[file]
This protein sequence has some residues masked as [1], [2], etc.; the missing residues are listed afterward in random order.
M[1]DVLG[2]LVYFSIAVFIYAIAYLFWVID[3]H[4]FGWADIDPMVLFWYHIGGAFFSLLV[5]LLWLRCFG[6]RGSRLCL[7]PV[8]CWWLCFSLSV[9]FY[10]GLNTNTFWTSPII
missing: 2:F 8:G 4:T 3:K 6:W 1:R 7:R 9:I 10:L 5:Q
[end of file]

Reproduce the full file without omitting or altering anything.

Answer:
This protein sequence has some residues masked as [1], [2], etc.; the missing residues are listed afterward in random order.
M[1]DVLG[2]LVYFSIAVFIYAIAYLFWVID[3]H[4]FGWADIDPMVLFWYHIGGAFFSLLV[5]LLWLRCFG[6]RGSRLCL[7]PV[8]CWWLCFSLSV[9]FY[10]GLNTNTFWTSPII
missing: 2:F 8:G 4:T 3:K 6:W 1:R 7:R 9:I 10:L 5:Q